How (not) to be annoying

Okay, young people, the time has come for us to have a serious discussion.

DiscussionWhen I was young, I was very annoying. Now that I am old, I am frequently annoyed, proving thereby that God has a sense of humor. I think pretty often the people who are annoying me are not doing so deliberately. In fact, they often want something from me, whether it be a job, a grade, an internship, assistance with a technical problem or a consulting contract, so it would be counter to their own self-interest to deliberately annoy me. And yet ….

So, here, as a private service to me and a public service to anyone else like me, are Dr. AnnMaria’s instructions on how to be annoying. If you’d like not to be annoying, just cut out everything below. If you’d LIKE to be annoying, on the other hand, feel free to carry on as you are, and have a nice life, just don’t have it around me.

seal swimming

  1. Be simultaneously vague and demanding. “This computer is totally screwed up. I’ve never seen it do this before. I need you to fix it!” Do you know why when you call technical support they ask you a litany of questions beginning with what kind of operating system you have and whether the computer is turned on? Because specific solutions can only be given to specific problems. What exactly does, “I’ve never seen it do this” mean? Does it mean your monitor turned into a seal and swam away? I certainly have never seen THAT. If you have a problem, be very specific about what you have done and how the obtained results differ from what you want, e.g., “I was using the tabs in the jQuery-ui library and it worked fine in Safari as far as when I clicked on the tab, a new page came up, as expected, but when I tried the same page in Firefox, when I clicked on the tab, nothing happened.”
  2. Be helpless. Whether it is an employee,  a student or just a random acquaintance, you will be less annoying if you at least make some effort to fix the problem. Try Google. I have heard that you can find lots of things on the Internet. You know how I solved my jquery ui problem? I read a book.  Before you ask someone else to fix your problem, unless you PERSONALLY are paying that person WELL, you should probably try the simplest things – turn the computer off and on, make sure you’re connected to the internet, use Google, look in the manual, check the settings on your computer, read the textbook – you get the idea. Of course, as far as clients, I bill by the hour. If you want to call every fifteen minutes and ask what time it is, I can have someone in my office sit by a clock, take your calls and tell you the time. Unfortunately, when the bill comes in, your boss may have something to say about it.
  3. Tell everyone to use Google.  The Rocket Scientist walked by and suggested this. He mentioned those people on forums who will answer every question with, “Why don’t you just use Google?” and then post a link saying, “I found this in eight seconds.” This post is often followed by the original poster responding, “Yes, I read that link and it was completely unhelpful.” If you don’t have any good advice, just shut up.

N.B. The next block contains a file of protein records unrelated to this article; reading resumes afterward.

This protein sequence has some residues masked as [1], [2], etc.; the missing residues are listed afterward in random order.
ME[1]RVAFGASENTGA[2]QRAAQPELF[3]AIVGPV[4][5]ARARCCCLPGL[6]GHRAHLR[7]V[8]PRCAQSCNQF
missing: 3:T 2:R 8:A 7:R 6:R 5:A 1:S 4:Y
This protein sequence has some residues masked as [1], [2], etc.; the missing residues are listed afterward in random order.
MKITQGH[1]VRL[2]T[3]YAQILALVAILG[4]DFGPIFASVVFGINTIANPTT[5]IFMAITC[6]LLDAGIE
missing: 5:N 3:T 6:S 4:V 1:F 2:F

4. Answer every question, whether you know the answer or not. If you don’t have any good advice, just shut up. One of the MOST annoying things to me is people who post answers on a forum who are just WRONG. If you don’t know, don’t say anything.
  5. Convince yourself that criticizing what someone else made is just as valuable a contribution as making something, because “You made it better”. This is probably my GREATEST annoyance from young people. I write programs that run. They do stuff. Little guys move across the screen, standard errors of estimates are produced, or whatever. We write other programs for clients to their specifications. I write grant proposals that start with me sitting down at a word processor and opening a vein; 225 pages later we have a needs assessment, literature review, design, preliminary data, budgets, person-loading charts. It takes me about 200 hours over two months and three bottles of Chardonnay. If you come in on it during the last week and point out that I left out a semi-colon on page 38, have square bullet points on page 67 but round ones on page 115 or make a suggestion for the color scheme for the daily, weekly and monthly reports produced by our program, that is a contribution and it is appreciated. It is NOT, however, an equal contribution. Without you, our proposal might not have gotten as high of a score, our program might not have produced web pages that are as visually appealing. Without me (or whoever wrote the thing), the proposal or web pages would not exist. There is an enormous difference between making something from nothing and making something better.
  6. Think you’re stupid. I doubt anyone thinks you’re stupid. *I* certainly don’t think you’re stupid. Pretty much all of the above I have done in spades (except the helpless thing). Probably most older people, when you do something really annoying cringe not at your stupidity, but at the memory of themselves doing the exact same things many time.

So, the good news is that no matter how immature and annoying you are, the likelihood is great that eventually you will mature out of it.

Of course, then, you’ll be old.

And have to put up with annoying young people.

How depressing is that? Oh well, there’s always Chardonnay.

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  1. Brilliant point on telling everyone to use Google. If you have time, help someone. If you don’t, either suggest a way they can help themselves, or stay quiet. IT needs fewer snards.

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